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Setting the Record Straight About Native Languages: Eskimo Words For Snow

Q: Are there really hundreds of different Eskimo words for snow?

A: Yes, but only because there are hundreds of different Eskimo words about anything. Eskimo languages, like Inuktitut and Yup'ik, are polysynthetic. That means that Inuit people can combine many different vocabulary roots to make a single, long word with a complex meaning. Some English words have a suffix which changes the meaning of the word, such as "princess" (meaning "female prince") or "understandable" (meaning "able to be understood.") But Eskimo words can have several suffixes in a row, such as the Inupiaq word sivuniqsilluatallakigaptauq, which means "I also am able to understand it very well," or iglulluataniqłuich, which means "big, beautiful houses." Similarly, there are many long words related to snow in the Eskimo languages, such as the Inupiaq word qanniklluataniqłuich, "big beautiful snowflakes," or the Inuttitut word qannitaijarirpan, "he has finished brushing the falling snow off something."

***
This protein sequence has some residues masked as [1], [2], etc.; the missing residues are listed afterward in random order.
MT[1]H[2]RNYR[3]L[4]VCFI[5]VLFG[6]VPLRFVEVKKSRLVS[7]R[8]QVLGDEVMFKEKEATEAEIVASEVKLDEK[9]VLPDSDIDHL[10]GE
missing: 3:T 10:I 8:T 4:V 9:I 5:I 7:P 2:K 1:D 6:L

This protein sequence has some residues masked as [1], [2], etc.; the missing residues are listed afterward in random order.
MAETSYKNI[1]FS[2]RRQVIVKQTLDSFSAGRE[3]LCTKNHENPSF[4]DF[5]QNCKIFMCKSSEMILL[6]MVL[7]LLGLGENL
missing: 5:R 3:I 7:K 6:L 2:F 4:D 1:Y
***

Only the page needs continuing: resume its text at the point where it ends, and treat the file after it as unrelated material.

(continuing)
Since there are hundreds of these suffixes in Eskimo languages, the number of Eskimo words about snow is limited only by the imagination of Eskimo language speakers. It's even possible to invent a strange new Eskimo snow word right now, such as qannikuqtuq, "he's turning into a snowflake." But that's true of any word root in Inuktitut, not just snow. You could just as truthfully say there are hundreds of different Eskimo words for fingernails!

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